In days, the calendar will turn to July, a month that will mark the eighth anniversary of the one decision that, it is only becoming more apparent, has defined the course of George W. Bush’s presidency—including the invasion of Iraq.
It was in July 2000 that Mr. Bush, then the Governor of Texas and the soon-to-be-nominated Republican presidential candidate, made his selection for a vice-presidential running-mate from two finalists: Dick Cheney and John Danforth.
History will record that the suspense was mainly manufactured and that the skids had been quietly greased both for and by Mr. Cheney by Mr. Cheney, whom Mr. Bush had tabbed earlier in the year to oversee the selection process. But at the time, Mr. Cheney’s selection was a public surprise, one eagerly greeted by a pundit class that hailed the former Defense Secretary for providing “gravitas” to a ticket led by the internationally virginal Mr. Bush.
It may be difficult, then, to grasp how vastly different the Bush administration and the world it has sought to reshape, might now be if Mr. Bush had instead opted for Mr. Danforth, a former three-term Senator from Missouri who ultimately served for five months in 2004 as Mr. Bush’s U.N. ambassador.
This week, The Washington Post is running an exhaustive, explosive and riveting account of Mr. Cheney’s time as Vice-President. Cynics have long labeled Mr. Cheney “the real President,” but the emerging portrait suggests that description isn’t far off.
Seizing on Mr. Bush’s willingness to delegate responsibility and the lessons he learned in the Ford and Bush (41) administrations, Mr. Cheney has secretively—and masterfully—manipulated the inner workings of the executive branch to his advantage, emerging as the dominant policy-maker in the White House, sometimes without even Mr. Bush knowing it. His fingerprints, it seems, can be found all over nearly every momentous—and generally unpopular—decision the administration has made.
Mr. Cheney, who began his career as a Congressional aide four decades ago, always wanted to be President, and when his run as Defense Secretary expired with the first Bush administration, he began taking steps to run in 1996. He eventually backed out of that race, because of his heart condition or concerns about attention on his daughter’s then-unrevealed sexual orientation (or both), seemingly ending his White House pursuit. But then Mr. Bush called in 2000, and Mr. Cheney found the next best thing: the behind-the-scenes power of the presidency without all of the public photo-ops. And he has exercised that power with almost no regard for public opinion, since from the start he ruled out even trying to succeed Mr. Bush someday.
Some claim that the lesson of this is that it’s necessary for a Vice-President to have designs on winning the White House on his (or her) own; that a Cheney who began preparing for a 2008 campaign on January 20, 2001 would have been far more measured and tactful in his approach.
But Mr. Danforth, who would have been 64 upon his swearing-in, epitomized tact and measure in his political career—and no doubt would have as Vice-President as well. And yet, like Mr. Cheney, he almost certainly wouldn’t have positioned himself for a future presidential bid. In picking between Messrs. Cheney and Danforth seven years ago, Mr. Bush was assured of choosing a partner whose energies would be directed entirely toward his own administration. The problem is that he chose the wrong partner.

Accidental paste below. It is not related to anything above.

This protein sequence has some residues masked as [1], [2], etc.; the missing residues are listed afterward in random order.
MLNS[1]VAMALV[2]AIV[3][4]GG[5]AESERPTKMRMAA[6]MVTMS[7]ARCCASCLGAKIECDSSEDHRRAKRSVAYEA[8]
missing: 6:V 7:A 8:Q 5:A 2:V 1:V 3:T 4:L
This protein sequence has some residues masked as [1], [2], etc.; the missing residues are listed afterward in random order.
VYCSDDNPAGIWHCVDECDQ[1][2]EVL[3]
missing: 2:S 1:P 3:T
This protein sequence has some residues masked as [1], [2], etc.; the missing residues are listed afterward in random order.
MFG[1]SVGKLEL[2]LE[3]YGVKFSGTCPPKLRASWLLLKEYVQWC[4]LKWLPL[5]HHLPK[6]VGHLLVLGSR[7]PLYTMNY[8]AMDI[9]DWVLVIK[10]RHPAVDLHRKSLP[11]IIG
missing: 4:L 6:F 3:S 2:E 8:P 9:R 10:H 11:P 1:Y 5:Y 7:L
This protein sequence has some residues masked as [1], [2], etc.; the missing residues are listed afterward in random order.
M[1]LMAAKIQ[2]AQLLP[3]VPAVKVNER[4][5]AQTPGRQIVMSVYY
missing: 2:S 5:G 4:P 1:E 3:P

In Mr. Danforth, Mr. Bush would have been turning to one of the most respected men to serve in the Senate, an ordained Episcopal minister known for his honesty, integrity, and gentle, thoughtful manner. More to the point, he would have been turning to a genuine political moderate, someone who disdains the personal combat that has come to define American politics and a faithful believer in clean and open government.
Despite his ministerial background, Mr. Danforth has never had use for the religious right of his party, believing it to be a profiteer of political division. “Republicans,” he said recently, “have turned our party into the political arm of conservative Christians.” He voted against abortion in the Senate, but never made it a litmus test in his dealings with others, stuck with his principled opposition to capital punishment even as his party embraced it, and was instrumental in the passage of the 1991 Civil Rights Act. And while he did sully his name a bit in pushing Clarence Thomas’s nomination through the Senate in 1991, he later professed to be “ashamed” of the pro-Thomas forces’ character assassination of Anita Hill.
It is noteworthy, too, that Mr. Danforth’s brief run Mr. Bush’s U.N. ambassador—from June to December 2004—marked a period of atypically cordial relations between the administration’s envoy and the global body. He devoted most of his work to Darfur, not Iraq.
Exactly what role a Vice-President Danforth might have played is anyone’s guess. But does anyone believe that he would have hijacked the White House and cunningly implemented his own agenda—on policy and personnel—the way Mr. Cheney has? Nor is there anything in his foreign policy record to suggest that Mr. Danforth would have methodically steered into the administration the “neocon” thinkers recruited by Mr. Cheney—the very people who had Mr. Bush’s ear in the wake of 9/11, beating their drums for a war with Iraq.
It is the fault of Mr. Bush that Mr. Cheney has spent seven years pushing the envelope with impunity. But since he was intent from the beginning on vesting his Vice President with unusual power, Mr. Bush could have done himself—and all of us—a favor and simply chosen John Danforth, and not Dick Cheney.
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